Elements are the like the puzzle pieces of HTML. You take a bunch of elements and fit them together to make a complete picture. In its most basic form, a webpage is simply an HTML document that is filled with complete HTML elements.

Now, if you refer to the previous example code, You can probably recognize the h1 and p elements. If you look carefully, you may notice that these two elements are actually nested within another element, the body element. The body element is a special element that contains all the main content of the document that we want displayed in the browser.

Above the body element is another element, the head element. This is where we add special information about the document that we don’t want displayed in the browser, such as the document title and the document style.

The body element and the head element are separate elements, but you may have noticed that these two elements are actually nested inside another element, the html element. The html element is the most basic element of all, and contains all the other elements included in the document.

So if we go back and look at the h1 element, we can see that it is actually an element (h1) within an element (body) within an element (html).When you start writing very complex code, you might find yourself working with elements nested ten, twenty or even one-hundred levels deep!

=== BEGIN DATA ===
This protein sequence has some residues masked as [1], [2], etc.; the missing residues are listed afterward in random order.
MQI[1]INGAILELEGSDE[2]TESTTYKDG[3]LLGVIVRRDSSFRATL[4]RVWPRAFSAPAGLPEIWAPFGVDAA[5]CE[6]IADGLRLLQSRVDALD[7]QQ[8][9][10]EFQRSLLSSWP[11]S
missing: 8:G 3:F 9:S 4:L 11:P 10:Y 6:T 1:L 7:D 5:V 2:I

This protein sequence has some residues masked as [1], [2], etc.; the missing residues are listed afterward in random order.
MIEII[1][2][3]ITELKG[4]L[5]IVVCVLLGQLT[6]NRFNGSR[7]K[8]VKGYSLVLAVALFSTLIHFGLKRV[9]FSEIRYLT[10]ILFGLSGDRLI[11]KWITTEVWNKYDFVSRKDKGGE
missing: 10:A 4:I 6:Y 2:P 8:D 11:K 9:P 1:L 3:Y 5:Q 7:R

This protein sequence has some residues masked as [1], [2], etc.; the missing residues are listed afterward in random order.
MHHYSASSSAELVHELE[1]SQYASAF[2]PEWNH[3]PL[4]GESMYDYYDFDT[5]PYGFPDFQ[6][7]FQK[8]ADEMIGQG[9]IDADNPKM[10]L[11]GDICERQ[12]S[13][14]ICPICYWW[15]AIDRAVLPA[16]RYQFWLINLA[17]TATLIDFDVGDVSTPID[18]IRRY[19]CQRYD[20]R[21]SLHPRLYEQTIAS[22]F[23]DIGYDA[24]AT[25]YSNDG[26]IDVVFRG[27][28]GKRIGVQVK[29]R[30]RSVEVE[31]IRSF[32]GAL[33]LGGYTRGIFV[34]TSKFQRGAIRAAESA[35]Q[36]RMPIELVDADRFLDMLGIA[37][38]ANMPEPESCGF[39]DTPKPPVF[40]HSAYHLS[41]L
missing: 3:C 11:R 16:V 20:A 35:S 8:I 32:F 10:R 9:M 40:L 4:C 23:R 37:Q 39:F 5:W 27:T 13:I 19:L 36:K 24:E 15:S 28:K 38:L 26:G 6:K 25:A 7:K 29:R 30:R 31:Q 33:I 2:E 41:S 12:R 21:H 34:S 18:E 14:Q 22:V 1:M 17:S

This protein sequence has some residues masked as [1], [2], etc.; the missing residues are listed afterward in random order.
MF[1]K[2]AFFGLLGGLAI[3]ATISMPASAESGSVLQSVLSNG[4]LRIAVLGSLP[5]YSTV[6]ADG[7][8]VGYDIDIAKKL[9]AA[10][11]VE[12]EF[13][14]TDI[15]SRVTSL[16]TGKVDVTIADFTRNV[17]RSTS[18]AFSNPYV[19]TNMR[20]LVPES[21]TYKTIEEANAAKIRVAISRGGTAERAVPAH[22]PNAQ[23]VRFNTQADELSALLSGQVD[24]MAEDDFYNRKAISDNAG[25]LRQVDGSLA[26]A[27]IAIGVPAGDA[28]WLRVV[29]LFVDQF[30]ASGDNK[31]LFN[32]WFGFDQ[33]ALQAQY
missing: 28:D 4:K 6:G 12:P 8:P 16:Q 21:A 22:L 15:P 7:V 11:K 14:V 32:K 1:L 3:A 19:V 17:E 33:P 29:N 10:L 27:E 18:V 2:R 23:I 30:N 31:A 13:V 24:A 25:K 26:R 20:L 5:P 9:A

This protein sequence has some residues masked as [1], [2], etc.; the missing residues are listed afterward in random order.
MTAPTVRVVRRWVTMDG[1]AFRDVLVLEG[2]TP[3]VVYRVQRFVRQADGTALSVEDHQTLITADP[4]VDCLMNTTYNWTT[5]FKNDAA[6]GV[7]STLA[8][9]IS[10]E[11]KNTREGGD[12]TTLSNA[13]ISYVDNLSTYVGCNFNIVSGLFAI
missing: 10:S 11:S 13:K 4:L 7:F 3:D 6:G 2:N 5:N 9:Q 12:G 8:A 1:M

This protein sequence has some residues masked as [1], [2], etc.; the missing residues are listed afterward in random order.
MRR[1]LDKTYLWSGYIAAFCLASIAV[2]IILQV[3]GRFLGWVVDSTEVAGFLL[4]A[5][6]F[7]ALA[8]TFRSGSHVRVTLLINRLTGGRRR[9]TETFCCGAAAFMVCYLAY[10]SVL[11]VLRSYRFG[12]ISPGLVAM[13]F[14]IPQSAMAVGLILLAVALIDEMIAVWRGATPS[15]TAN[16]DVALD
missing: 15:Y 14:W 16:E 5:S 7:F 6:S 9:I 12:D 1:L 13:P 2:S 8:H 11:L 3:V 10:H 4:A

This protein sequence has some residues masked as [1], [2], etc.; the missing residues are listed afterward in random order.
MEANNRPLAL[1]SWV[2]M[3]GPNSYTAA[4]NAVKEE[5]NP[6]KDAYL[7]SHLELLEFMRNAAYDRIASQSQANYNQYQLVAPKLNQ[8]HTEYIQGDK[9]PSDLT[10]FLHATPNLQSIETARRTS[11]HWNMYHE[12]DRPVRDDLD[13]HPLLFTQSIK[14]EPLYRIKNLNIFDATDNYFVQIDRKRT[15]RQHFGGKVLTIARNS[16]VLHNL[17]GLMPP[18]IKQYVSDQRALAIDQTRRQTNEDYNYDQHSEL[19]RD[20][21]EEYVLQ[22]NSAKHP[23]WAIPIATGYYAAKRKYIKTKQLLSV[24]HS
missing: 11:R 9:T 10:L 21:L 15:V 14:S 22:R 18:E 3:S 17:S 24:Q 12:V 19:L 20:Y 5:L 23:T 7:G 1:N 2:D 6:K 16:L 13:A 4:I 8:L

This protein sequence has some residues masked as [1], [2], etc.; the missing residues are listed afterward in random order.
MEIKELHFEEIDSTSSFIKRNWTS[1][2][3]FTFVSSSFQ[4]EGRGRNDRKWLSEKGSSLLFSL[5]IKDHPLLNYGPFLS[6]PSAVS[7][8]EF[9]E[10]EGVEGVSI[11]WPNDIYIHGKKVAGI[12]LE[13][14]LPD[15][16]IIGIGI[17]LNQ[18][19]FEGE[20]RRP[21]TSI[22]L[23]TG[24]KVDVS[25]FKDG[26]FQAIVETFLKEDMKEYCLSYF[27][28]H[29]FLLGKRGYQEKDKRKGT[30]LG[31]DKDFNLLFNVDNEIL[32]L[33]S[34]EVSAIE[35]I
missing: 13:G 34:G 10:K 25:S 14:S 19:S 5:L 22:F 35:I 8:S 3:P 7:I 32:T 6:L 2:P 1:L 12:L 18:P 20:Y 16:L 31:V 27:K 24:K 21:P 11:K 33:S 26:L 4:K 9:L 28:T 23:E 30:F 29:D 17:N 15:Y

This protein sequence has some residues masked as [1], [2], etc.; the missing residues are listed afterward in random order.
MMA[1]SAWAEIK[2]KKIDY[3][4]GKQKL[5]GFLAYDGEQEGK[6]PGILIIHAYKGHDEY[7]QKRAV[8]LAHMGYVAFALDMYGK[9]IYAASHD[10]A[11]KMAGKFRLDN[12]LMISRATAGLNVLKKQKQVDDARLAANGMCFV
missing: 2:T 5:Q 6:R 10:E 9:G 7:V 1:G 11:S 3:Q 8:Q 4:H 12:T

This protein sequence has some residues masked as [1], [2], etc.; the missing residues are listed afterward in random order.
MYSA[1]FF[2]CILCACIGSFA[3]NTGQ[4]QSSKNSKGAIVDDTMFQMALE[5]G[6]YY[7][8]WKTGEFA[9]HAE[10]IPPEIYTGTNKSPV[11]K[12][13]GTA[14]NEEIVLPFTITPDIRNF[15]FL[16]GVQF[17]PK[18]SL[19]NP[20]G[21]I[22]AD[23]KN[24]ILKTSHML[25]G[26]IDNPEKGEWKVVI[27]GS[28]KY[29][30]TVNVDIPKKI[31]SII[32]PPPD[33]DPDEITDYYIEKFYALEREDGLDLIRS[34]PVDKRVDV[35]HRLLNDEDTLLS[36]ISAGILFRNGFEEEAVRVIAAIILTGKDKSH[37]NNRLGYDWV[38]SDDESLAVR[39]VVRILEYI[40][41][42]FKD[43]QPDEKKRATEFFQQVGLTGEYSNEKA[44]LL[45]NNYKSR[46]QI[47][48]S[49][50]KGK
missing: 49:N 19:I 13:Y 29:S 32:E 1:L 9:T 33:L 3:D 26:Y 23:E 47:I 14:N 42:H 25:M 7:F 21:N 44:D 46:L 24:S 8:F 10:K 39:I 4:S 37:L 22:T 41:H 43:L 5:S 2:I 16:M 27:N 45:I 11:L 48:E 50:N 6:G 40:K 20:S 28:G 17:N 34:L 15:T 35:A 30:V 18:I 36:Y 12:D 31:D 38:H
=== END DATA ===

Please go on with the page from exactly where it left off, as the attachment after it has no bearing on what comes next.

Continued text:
HTML Attributes

Attributes are used to define additional information about an element. They are located inside the opening tag, and usually come in name/value pairs (name=“value”).

All HTML elements can have attributes, but for most elements, we only use them when we need to.Attributes can be used to define things such as the height and width of an image, the style of an element (eg. color, size, font) and the language of the document.

The aforementioned anchor tags which is used to create a hyperlink:

<a href="">This is some text.</a>

The anchor tag is used to create a hyperlink, and the href attribute is to define the link address. Without the href attribute, you can still click on the link but nothing will happen.

There are three main guidelines for using attributes.

So, when we put together everything we know about tags, elements and attributes, we get a basic template of how an element should be written:

<tag attribute=“value”>Some content</tag>

Let me know what you think about this article. I Hope this helped you get a basic understanding of HTML.

Scroll to the top